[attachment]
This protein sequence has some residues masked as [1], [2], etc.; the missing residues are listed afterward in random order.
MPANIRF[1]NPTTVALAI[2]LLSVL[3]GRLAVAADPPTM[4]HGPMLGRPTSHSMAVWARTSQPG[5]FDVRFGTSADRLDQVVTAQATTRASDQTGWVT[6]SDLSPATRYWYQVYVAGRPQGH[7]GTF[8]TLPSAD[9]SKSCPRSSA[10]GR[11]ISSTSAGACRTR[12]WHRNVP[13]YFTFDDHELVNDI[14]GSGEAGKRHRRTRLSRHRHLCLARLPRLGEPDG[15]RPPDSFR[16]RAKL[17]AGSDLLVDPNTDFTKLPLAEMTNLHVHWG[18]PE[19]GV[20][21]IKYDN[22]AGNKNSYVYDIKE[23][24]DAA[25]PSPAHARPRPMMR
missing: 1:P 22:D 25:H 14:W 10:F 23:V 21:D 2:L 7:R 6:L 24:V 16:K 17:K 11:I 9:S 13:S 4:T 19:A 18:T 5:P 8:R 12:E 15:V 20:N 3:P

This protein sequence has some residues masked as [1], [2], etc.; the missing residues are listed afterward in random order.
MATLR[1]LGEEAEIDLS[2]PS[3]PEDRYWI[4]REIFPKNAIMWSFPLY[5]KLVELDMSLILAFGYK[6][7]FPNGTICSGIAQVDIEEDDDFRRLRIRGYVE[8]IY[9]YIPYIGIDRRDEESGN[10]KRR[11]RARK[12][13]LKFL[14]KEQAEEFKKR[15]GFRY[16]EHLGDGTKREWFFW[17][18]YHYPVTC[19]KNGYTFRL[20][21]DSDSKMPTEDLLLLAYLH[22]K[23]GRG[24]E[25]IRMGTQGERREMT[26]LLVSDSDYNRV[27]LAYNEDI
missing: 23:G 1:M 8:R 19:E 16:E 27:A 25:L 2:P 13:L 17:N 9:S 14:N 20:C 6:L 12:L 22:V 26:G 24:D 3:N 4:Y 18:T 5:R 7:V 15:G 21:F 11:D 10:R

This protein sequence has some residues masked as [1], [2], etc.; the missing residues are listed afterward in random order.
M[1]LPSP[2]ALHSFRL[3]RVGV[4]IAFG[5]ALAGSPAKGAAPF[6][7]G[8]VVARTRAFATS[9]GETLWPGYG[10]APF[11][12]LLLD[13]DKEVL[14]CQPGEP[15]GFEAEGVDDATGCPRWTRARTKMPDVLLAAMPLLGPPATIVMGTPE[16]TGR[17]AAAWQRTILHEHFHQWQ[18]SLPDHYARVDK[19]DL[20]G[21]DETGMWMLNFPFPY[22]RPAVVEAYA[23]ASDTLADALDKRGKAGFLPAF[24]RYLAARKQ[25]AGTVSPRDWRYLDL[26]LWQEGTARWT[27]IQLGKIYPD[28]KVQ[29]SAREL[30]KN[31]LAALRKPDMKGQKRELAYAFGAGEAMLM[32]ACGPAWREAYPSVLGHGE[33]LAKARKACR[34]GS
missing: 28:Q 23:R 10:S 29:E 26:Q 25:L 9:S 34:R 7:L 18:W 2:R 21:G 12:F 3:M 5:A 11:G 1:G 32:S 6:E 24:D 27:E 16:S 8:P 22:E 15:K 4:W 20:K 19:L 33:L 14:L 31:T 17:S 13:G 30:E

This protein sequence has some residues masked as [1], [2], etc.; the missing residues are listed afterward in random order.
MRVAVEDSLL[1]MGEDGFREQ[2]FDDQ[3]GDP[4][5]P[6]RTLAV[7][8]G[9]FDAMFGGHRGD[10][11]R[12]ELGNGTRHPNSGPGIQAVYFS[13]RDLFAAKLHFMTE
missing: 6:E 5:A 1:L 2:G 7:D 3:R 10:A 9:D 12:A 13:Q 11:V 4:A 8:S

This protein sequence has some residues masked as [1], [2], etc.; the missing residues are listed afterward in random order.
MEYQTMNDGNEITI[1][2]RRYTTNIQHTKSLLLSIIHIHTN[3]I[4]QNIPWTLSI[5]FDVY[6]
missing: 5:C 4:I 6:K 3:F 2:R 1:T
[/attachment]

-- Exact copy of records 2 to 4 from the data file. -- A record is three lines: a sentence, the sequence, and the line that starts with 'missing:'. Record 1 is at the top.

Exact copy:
This protein sequence has some residues masked as [1], [2], etc.; the missing residues are listed afterward in random order.
MATLR[1]LGEEAEIDLS[2]PS[3]PEDRYWI[4]REIFPKNAIMWSFPLY[5]KLVELDMSLILAFGYK[6][7]FPNGTICSGIAQVDIEEDDDFRRLRIRGYVE[8]IY[9]YIPYIGIDRRDEESGN[10]KRR[11]RARK[12][13]LKFL[14]KEQAEEFKKR[15]GFRY[16]EHLGDGTKREWFFW[17][18]YHYPVTC[19]KNGYTFRL[20][21]DSDSKMPTEDLLLLAYLH[22]K[23]GRG[24]E[25]IRMGTQGERREMT[26]LLVSDSDYNRV[27]LAYNEDI
missing: 23:G 1:M 8:R 19:E 16:E 27:A 25:L 2:P 13:L 17:N 9:S 14:N 20:C 6:L 12:L 22:V 26:G 24:D 3:N 4:Y 18:T 5:R 7:V 15:G 21:F 11:D 10:R

This protein sequence has some residues masked as [1], [2], etc.; the missing residues are listed afterward in random order.
M[1]LPSP[2]ALHSFRL[3]RVGV[4]IAFG[5]ALAGSPAKGAAPF[6][7]G[8]VVARTRAFATS[9]GETLWPGYG[10]APF[11][12]LLLD[13]DKEVL[14]CQPGEP[15]GFEAEGVDDATGCPRWTRARTKMPDVLLAAMPLLGPPATIVMGTPE[16]TGR[17]AAAWQRTILHEHFHQWQ[18]SLPDHYARVDK[19]DL[20]G[21]DETGMWMLNFPFPY[22]RPAVVEAYA[23]ASDTLADALDKRGKAGFLPAF[24]RYLAARKQ[25]AGTVSPRDWRYLDL[26]LWQEGTARWT[27]IQLGKIYPD[28]KVQ[29]SAREL[30]KN[31]LAALRKPDMKGQKRELAYAFGAGEAMLM[32]ACGPAWREAYPSVLGHGE[33]LAKARKACR[34]GS
missing: 28:Q 23:R 10:S 29:E 26:Q 25:L 9:S 34:R 7:L 18:W 2:R 21:G 12:F 3:M 5:A 11:G 1:G 32:S 6:E 24:D 27:E 16:S 8:P 22:E 15:K 4:W 20:K 19:L 33:L 14:L 31:T 17:S 13:G 30:E

This protein sequence has some residues masked as [1], [2], etc.; the missing residues are listed afterward in random order.
MRVAVEDSLL[1]MGEDGFREQ[2]FDDQ[3]GDP[4][5]P[6]RTLAV[7][8]G[9]FDAMFGGHRGD[10][11]R[12]ELGNGTRHPNSGPGIQAVYFS[13]RDLFAAKLHFMTE
missing: 6:E 5:A 1:L 2:G 7:D 3:R 10:A 9:D 12:A 13:Q 11:V 4:A 8:S